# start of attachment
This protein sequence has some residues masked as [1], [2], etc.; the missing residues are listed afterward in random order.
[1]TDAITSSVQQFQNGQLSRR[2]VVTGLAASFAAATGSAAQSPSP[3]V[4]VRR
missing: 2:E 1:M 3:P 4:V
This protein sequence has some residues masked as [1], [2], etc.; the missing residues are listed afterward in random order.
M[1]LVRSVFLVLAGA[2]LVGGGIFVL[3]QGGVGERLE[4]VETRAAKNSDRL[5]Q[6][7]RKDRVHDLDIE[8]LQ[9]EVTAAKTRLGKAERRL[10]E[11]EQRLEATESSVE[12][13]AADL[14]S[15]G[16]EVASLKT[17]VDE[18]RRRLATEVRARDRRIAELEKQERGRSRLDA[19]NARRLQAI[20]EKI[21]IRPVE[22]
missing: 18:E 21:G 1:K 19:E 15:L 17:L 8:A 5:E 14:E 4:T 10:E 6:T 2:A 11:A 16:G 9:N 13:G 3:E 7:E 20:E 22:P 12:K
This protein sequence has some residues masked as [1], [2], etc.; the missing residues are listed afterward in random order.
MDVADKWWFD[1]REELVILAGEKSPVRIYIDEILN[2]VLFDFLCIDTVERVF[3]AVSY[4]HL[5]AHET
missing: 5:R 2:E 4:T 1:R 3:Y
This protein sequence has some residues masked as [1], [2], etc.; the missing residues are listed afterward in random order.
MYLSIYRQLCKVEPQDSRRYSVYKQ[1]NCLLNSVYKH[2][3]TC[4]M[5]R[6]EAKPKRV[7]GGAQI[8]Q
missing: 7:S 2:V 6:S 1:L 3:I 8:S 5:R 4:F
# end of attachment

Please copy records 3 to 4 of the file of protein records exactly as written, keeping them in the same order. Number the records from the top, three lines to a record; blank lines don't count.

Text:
This protein sequence has some residues masked as [1], [2], etc.; the missing residues are listed afterward in random order.
MDVADKWWFD[1]REELVILAGEKSPVRIYIDEILN[2]VLFDFLCIDTVERVF[3]AVSY[4]HL[5]AHET
missing: 5:R 2:E 4:T 1:R 3:Y
This protein sequence has some residues masked as [1], [2], etc.; the missing residues are listed afterward in random order.
MYLSIYRQLCKVEPQDSRRYSVYKQ[1]NCLLNSVYKH[2][3]TC[4]M[5]R[6]EAKPKRV[7]GGAQI[8]Q
missing: 7:S 2:V 6:S 1:L 3:I 8:S 5:R 4:F